Methodological quality of the review: Medium confidence
Author: Guay J, Sales K
Region: Not reported
Sector: Cataract surgery
Type of cataract: Age-related cataract
Equity focus: None specified
Quantitative synthesis method: Meta-analysis
Qualitative synthesis method: Not applicable
Local anaesthesia for cataract surgery can be provided by sub-Tenon’s or topical anaesthesia. Topical anaesthesia is provided by placing local anaesthetic drops or gel of local anaesthetics on the surface of the eye. Sub-Tenon’s anaesthesia is provided by first numbing the surface of the eye with local anaesthetic drops, holding the tissue lining (conjunctiva and Tenon’s capsule) in front of the eye with blunt tweezers and making a small nick in it using curved blunt-ended scissors. Both techniques offer possible advantages. This review, which originally was published in 2007 and was updated in 2014, was undertaken to compare these two anaesthetic techniques.
The objectives were to compare the effectiveness of topical anaesthesia (with or without intracameral local anaesthetic) versus sub- Tenon’s anaesthesia in providing pain relief during cataract surgery. Authors reviewed pain during administration of anaesthesia, postoperative pain, surgical satisfaction with operating conditions and patient satisfaction with pain relief provided, and looked at associated complications.
Authors included a total of eight studies in this updated version, but could only retain in the analysis seven studies on 742 operated eyes of 617 participants. Two cross-over trials included 125 participants, and five parallel trials included 492 participants. The mean age of participants varied from 71.5 years to 83.5 years. The female proportion of participants varied from 54% to 76%. Compared with sub-Tenon’s anaesthesia, topical anaesthesia (with or without intracameral injection) for cataract surgery increases intraoperative pain but decreases postoperative pain at 24 hours. The amplitude of the effect (equivalent to 1.1 on a score from 0 to 10 for intraoperative pain, and to 0.2 on the same scale for postoperative pain at 24 hours), although statistically significant, was probably too small to be of clinical relevance. The quality of the evidence was rated as high for intraoperative pain and moderate for pain at 24 hours. Authors did find differences in pain during administration of local anaesthetic (low level of evidence), and indications that surgeon satisfaction (low level of evidence) and participant satisfaction (moderate level of evidence) were less with topical anaesthesia. Authors note that there was not enough evidence to say that one technique would result in a higher or lower incidence of intraoperative complications compared with the other.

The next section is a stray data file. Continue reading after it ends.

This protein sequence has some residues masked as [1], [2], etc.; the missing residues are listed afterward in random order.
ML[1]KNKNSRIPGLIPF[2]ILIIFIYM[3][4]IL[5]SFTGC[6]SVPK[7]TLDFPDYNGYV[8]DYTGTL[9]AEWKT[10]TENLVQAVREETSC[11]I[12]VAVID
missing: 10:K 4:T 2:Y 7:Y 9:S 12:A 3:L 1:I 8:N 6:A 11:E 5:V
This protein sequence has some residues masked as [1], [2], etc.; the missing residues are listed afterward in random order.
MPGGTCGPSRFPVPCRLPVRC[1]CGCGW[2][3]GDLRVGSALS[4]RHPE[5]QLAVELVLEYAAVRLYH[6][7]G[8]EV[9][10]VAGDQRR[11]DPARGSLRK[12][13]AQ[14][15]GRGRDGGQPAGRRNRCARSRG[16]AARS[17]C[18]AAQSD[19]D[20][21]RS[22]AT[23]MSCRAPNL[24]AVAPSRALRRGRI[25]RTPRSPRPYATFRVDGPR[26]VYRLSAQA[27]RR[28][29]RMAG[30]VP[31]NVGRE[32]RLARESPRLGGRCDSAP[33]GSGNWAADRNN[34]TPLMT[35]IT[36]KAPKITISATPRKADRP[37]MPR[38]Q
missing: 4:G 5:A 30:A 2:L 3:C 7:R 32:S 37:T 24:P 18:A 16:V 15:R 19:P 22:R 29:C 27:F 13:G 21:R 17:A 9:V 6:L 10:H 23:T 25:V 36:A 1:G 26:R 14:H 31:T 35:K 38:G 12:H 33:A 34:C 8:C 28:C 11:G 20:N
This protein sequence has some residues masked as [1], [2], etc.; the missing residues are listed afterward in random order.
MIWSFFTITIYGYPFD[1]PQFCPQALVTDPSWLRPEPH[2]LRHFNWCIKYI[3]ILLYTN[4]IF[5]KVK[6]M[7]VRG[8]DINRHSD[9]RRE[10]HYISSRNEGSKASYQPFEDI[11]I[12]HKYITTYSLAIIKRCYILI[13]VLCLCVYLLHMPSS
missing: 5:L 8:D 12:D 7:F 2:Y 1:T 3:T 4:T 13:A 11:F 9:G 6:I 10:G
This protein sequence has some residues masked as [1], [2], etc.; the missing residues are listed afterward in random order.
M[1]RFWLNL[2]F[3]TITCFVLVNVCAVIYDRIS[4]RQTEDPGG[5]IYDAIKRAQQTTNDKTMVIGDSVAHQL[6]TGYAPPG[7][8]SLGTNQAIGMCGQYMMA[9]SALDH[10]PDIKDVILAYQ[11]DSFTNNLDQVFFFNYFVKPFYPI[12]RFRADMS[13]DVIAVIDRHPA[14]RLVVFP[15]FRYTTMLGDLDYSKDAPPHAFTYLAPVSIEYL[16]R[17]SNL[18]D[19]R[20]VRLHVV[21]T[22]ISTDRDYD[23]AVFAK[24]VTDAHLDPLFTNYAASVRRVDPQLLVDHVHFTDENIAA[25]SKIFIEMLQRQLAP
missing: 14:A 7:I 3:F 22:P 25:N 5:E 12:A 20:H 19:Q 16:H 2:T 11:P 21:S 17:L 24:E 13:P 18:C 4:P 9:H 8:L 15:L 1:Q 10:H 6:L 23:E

Authors concluded that both topical anaesthesia and sub-Tenon’s anaesthesia are accepted and safe methods of providing anaesthesia for cataract surgery. An acceptable degree of intraoperative discomfort has to be expected with either of these techniques. Randomized controlled trials on the effects of various strategies to prevent intraoperative pain during cataract surgery could prove useful.
Inclusion criteria for this review consisted of randomized control trials (RCTs) comparing topical anaesthesia with or without intracameral injection versus sub-Tenon’s anaesthesia. Authors only included studies performed on adult participants, who underwent operation in one or both eyes. Review authors include studies which compared sub-Tenon’s anaesthesia versus topical anaesthesia (eye drops or gel) with or without intracameral injection. Primary outcome measure included pain during surgery. Secondary outcomes included: 1) pain during administration of local anaesthetic; 2) postoperative pain at 30 minutes and at 24 hours; 3) Surgical satisfaction with operating conditions; 4) patient satisfaction with analgesia provided; and 5) complications that occurred as defined by study authors.
Authors conducted a search on Medline, CENTRAL and EMBASE. In addition, authors searched reference lists of identified studies and searched a range of websites to identify trials in progress. No restrictions were applied in terms of language and date. Authors reviewed the titles and abstracts identified by the searches and assessed full-text copies of potentially relevant studies and extracted data of included studies.
Authors extracted data of included studies and data were entered into RevMan. To assess trial quality, authors used the Cochrane tool.
To analyze the data authors conducted a meta-analysis and assessed heterogeneity before pooling results, using the I2 statistic. Authors also explored more specific comparisons with significant heterogeneity and explored heterogeneity by using Eggers’ regression intercept.
Authors note that results of the meta-analysis suggest that both techniques can be used for cataract surgery. However, authors report that on the basis of three included studies where the difference in intraoperative pain in favour of sub-tenon’s technique is too small to be of clinical relevance. They also emphasize that the review does include enough participants to exclude differences of intraoperative complications between the anesthetic techniques.
Authors did not report results specific to low- and middle-income countries.
Overall, there is medium confidence in the conclusions about the effects of this study. Authors conducted appropriate methods to analyze findings from this review and appropriately conducted analysis of included studies. However, it’s not clear if authors conducted screening of studies for inclusion and data extraction appropriately avoiding risk of bias.